A native Italian style can be seen in the tomb monuments of prosperous middle-class Romans, which very often featured portrait busts, and portraiture is arguably the main strength of Roman sculpture. There are no survivals from the tradition of masks of ancestors that were worn in processions at the funerals of the great families and otherwise displayed in the home, but many of the busts that survive must represent ancestral figures, perhaps from the large family tombs like the Tomb of the Scipios or the later mausolea outside the city. The famous bronze head supposedly of Lucius Junius Brutus is very variously dated, but taken as a very rare survival of Italic style under the Republic, in the preferred medium of bronze. Similarly stern and forceful heads are seen in the coins of the consuls, and in the Imperial period coins as well as busts sent around the Empire to be placed in the basilicas of provincial cities were the main visual form of imperial propaganda; even Londinium had a near-colossal statue of Nero, though far smaller than the 30 metre high Colossus of Nero in Rome, now lost. The Tomb of Eurysaces the Baker, a successful freedman (c. 50-20 BC) has a frieze that is an unusually large example of the "plebeian" style.
The Romans did not generally attempt to compete with free-standing Greek works of heroic exploits from history or mythology, but from early on produced historical works in relief, culminating in the great Roman triumphal columns with continuous narrative reliefs winding around them, of which those commemorating Trajan (CE 113) and Marcus Aurelius (by 193) survive in Rome, where the Ara Pacis ("Altar of Peace", 13 BCE) represents the official Greco-Roman style at its most classical and refined. Among other major examples are the earlier re-used reliefs on the Arch of Constantine and the base of the Column of Antoninus Pius (161), Campana reliefs were cheaper pottery versions of marble reliefs and the taste for relief was from the imperial period expanded to the sarcophagus.
All forms of luxury small sculpture continued to be patronized, and quality could be extremely high, as in the silver Warren Cup, glass Lycurgus Cup, and large cameos like the Gemma Augustea, Gonzaga Cameo and the "Great Cameo of France". For a much wider section of the population, moulded relief decoration of pottery vessels and small figurines were produced in great quantity and often considerable quality.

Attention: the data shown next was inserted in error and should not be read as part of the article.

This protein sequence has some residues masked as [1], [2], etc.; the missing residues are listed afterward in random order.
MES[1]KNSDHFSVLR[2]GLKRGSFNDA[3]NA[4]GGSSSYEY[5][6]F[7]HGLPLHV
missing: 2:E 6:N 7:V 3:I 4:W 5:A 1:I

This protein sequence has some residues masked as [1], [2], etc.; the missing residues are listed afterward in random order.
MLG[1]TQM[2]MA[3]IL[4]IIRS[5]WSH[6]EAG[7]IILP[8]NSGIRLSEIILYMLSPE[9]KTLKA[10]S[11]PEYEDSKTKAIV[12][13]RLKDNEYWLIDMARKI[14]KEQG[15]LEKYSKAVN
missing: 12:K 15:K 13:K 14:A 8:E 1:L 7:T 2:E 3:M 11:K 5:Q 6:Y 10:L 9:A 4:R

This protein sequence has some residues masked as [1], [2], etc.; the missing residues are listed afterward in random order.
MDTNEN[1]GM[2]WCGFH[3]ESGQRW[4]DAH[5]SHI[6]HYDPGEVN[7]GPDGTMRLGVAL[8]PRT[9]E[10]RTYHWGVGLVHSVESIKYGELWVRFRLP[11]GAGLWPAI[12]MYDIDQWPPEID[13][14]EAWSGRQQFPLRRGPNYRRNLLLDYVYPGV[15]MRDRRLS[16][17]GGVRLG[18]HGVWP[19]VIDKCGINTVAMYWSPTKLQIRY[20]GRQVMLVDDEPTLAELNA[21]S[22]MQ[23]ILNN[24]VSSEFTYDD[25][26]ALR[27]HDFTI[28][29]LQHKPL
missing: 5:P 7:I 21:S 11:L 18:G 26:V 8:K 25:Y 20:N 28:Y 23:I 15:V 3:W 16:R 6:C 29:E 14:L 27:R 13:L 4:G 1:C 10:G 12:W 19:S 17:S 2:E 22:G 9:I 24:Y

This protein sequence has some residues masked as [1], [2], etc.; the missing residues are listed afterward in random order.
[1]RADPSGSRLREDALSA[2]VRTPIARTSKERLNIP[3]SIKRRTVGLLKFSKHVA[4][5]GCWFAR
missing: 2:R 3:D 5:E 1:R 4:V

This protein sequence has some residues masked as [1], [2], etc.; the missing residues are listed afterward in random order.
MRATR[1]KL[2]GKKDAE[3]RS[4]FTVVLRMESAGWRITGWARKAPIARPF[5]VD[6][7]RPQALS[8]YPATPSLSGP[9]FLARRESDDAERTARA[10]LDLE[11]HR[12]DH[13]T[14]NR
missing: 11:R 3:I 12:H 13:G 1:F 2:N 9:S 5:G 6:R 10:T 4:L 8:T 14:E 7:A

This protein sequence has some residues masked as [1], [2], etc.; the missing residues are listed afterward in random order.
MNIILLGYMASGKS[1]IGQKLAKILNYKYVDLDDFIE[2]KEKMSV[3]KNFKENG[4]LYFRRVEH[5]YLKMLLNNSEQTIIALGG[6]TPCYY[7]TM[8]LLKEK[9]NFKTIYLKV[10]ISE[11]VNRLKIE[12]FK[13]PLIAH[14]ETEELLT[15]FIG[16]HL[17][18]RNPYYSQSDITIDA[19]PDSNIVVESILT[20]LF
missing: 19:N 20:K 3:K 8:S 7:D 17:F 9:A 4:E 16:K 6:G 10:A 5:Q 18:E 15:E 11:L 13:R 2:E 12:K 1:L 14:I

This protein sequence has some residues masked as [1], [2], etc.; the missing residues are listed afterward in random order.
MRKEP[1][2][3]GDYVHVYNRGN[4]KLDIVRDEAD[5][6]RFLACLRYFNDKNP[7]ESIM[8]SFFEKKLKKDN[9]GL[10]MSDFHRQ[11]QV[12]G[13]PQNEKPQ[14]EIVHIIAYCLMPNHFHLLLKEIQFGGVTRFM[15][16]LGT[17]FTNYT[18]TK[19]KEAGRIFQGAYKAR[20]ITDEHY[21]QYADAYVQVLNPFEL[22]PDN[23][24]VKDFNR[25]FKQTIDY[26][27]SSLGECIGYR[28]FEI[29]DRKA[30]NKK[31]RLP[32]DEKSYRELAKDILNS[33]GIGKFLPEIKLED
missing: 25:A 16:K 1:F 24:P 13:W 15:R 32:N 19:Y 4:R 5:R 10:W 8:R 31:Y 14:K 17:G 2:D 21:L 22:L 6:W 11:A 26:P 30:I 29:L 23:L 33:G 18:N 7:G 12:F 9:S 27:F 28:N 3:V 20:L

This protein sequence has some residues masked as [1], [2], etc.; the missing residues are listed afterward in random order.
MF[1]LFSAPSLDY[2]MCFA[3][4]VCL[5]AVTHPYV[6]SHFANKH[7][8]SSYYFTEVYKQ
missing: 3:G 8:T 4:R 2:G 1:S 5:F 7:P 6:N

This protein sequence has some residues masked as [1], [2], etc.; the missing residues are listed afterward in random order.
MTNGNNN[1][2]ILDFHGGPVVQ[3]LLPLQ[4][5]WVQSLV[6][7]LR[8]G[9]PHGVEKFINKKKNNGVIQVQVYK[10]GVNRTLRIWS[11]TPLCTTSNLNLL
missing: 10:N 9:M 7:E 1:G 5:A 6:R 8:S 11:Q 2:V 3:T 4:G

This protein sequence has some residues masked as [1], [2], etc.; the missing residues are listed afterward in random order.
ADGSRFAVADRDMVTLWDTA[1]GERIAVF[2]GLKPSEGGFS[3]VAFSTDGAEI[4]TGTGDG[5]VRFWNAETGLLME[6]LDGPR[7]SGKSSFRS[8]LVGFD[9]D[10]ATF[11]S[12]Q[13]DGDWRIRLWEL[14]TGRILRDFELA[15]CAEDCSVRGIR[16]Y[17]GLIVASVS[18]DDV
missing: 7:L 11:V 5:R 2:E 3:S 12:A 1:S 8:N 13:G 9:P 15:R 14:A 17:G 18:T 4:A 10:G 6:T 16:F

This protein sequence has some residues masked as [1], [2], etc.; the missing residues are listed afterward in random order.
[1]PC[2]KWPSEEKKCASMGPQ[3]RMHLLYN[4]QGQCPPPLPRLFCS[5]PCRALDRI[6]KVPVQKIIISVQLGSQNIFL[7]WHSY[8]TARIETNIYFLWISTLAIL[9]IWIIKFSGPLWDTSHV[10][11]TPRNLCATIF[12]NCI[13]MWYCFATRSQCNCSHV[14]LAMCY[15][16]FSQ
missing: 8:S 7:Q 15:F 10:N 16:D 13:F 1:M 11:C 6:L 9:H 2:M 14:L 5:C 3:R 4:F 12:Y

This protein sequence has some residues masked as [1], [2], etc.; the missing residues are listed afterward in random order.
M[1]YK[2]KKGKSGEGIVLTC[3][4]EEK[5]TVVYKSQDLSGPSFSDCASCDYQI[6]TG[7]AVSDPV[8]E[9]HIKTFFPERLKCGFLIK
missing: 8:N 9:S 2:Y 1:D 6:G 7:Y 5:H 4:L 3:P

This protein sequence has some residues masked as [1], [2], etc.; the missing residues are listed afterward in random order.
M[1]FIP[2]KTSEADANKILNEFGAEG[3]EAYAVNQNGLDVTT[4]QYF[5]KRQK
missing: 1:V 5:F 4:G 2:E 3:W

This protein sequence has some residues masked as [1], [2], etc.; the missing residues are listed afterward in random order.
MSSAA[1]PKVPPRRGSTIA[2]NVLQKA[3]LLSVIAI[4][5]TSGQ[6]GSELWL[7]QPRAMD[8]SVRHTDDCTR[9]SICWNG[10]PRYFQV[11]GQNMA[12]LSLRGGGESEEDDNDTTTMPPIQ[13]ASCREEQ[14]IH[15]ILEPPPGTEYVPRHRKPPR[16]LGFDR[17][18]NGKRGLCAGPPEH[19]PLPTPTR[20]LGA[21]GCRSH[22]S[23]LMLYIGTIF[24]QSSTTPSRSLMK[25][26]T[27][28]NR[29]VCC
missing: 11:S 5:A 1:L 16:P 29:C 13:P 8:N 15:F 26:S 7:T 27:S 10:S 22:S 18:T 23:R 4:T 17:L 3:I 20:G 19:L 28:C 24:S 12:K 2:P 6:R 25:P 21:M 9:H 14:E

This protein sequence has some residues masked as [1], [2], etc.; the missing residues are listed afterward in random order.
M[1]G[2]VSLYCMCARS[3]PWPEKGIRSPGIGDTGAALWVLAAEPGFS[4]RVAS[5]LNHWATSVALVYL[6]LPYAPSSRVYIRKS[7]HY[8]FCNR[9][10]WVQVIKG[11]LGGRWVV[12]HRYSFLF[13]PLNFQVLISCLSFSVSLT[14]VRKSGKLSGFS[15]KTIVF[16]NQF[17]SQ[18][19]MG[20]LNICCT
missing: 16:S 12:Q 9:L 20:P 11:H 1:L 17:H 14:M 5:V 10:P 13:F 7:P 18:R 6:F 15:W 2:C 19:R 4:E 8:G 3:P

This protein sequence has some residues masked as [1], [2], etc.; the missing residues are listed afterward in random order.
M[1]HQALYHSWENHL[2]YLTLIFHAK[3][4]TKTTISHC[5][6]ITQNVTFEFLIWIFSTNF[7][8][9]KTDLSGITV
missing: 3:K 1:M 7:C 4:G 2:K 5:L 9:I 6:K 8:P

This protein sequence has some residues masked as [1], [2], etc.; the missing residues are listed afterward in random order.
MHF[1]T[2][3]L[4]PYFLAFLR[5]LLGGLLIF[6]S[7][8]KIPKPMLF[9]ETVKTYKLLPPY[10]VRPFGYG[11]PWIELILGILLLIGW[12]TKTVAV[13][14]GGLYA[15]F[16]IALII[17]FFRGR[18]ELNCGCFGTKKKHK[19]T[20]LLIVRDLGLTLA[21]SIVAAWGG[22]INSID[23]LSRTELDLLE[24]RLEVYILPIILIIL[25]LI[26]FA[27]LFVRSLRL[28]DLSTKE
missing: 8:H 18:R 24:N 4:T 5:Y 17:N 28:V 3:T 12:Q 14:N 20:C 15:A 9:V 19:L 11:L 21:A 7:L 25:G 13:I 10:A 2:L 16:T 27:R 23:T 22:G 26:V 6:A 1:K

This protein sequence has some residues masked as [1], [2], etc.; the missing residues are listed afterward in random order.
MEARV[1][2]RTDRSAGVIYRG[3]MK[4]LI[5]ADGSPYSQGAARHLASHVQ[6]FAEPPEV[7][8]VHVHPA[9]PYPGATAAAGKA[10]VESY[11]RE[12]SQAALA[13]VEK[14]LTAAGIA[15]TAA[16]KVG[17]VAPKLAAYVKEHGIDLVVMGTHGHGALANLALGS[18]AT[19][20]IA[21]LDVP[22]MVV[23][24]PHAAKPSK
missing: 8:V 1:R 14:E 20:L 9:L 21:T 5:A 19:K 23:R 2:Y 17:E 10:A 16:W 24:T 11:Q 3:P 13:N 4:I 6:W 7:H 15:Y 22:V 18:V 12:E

After moving through a late 2nd century "baroque" phase, in the 3rd century, Roman art largely abandoned, or simply became unable to produce, sculpture in the classical tradition, a change whose causes remain much discussed. Even the most important imperial monuments now showed stumpy, large-eyed figures in a harsh frontal style, in simple compositions emphasizing power at the expense of grace. The contrast is famously illustrated in the Arch of Constantine of 315 in Rome, which combines sections in the new style with roundels in the earlier full Greco-Roman style taken from elsewhere, and the Four Tetrarchs (c. 305) from the new capital of Constantinople, now in Venice. Ernst Kitzinger found in both monuments the same "stubby proportions, angular movements, an ordering of parts through symmetry and repetition and a rendering of features and drapery folds through incisions rather than modelling... The hallmark of the style wherever it appears consists of an emphatic hardness, heaviness and angularity — in short, an almost complete rejection of the classical tradition".
This revolution in style shortly preceded the period in which Christianity was adopted by the Roman state and the great majority of the people, leading to the end of large religious sculpture, with large statues now only used for emperors, as in the famous fragments of a colossal acrolithic statue of Constantine, and the 4th or 5th century Colossus of Barletta. However rich Christians continued to commission reliefs for sarcophagi, as in the Sarcophagus of Junius Bassus, and very small sculpture, especially in ivory, was continued by Christians, building on the style of the consular diptych.